The above Ad will no longer appear after you Sign Up for Free!

Two-story sets

Discussion in 'Scenery, Props, and Rigging' started by CynicWhisper, Feb 13, 2008.

  1. CynicWhisper

    CynicWhisper Member

    Messages:
    42
    Likes Received:
    2
    So over the years, I've always been very impressed by sets with two full stories of set. I'm working on designs for Beauty and the Beast now and thinking how very, very cool it would be to have two full levels on the castle. Now, I've done elevated pieces before, but I've never done a set with a second floor more than 5 or 6 feet off the ground.

    My theatre uses stock 4x8 foot platforms with fitting for metal legs on the bottom, but we can't use these legs for more than 5 feet, they get wobbly and scary, even with reinforcements.

    So I'm just curious, how does your theatre pull off those amazing tall sets? Anyone have pictures of the back of one of their tall sets? Thanks to all.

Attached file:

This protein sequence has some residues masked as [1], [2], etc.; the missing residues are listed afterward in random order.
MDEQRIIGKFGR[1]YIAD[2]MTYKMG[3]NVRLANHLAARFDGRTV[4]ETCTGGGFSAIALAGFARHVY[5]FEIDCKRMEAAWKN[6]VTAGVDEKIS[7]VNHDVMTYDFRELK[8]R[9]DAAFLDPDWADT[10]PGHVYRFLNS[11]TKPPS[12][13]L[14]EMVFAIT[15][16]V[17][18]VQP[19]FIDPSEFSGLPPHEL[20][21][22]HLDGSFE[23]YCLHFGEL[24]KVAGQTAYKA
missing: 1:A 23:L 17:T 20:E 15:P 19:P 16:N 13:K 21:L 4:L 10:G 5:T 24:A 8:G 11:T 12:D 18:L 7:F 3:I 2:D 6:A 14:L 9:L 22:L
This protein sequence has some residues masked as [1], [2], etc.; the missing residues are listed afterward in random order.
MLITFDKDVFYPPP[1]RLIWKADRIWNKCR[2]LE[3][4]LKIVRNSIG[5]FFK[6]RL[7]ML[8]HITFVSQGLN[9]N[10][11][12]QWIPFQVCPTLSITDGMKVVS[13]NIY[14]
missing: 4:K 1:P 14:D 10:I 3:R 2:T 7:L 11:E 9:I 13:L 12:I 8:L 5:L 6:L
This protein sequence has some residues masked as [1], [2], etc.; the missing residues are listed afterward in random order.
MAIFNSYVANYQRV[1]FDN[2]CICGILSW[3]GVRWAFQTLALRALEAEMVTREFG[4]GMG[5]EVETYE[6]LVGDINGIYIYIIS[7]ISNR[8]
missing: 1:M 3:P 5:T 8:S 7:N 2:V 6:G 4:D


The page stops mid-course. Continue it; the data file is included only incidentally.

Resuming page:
2. Footer

    Footer Senior Team Senior Team Premium Member

    Messages:
    9,400
    Likes Received:
    1,799
    Location:
    Saratoga Springs, NY
    Usually, steel. When building tall the you have to built with cross beams in mind. The best thing to do is to get some 3x3's, secure them to the deck, cross brace it to death, then go up to your platforms. Because you are in a stock platform situation, I would suggest building headers that the platforms can lay accross.

    Now, don't go out and do this if you don't have someone checking your work. Building levels does require some engineering to make sure the whole thing does not take a tumble.
     
  3. deadlygopher

    deadlygopher Member

    Messages:
    90
    Likes Received:
    6
    Occupation:
    Automation/Software Developer
    Location:
    San Francisco, CA
    When we did our house for The Sound of Music we did two floors. It was normal 4x8 platforms with 4x4 legs and diagonal cross-bracing with 2x4s. I'll try to dig up some pictures, but it was really sturdy. Although it was a bit of a pain to build (it was on casters) it was the prettiest set I've ever worked on.
     
  4. CynicWhisper

    CynicWhisper Member

    Messages:
    42
    Likes Received:
    2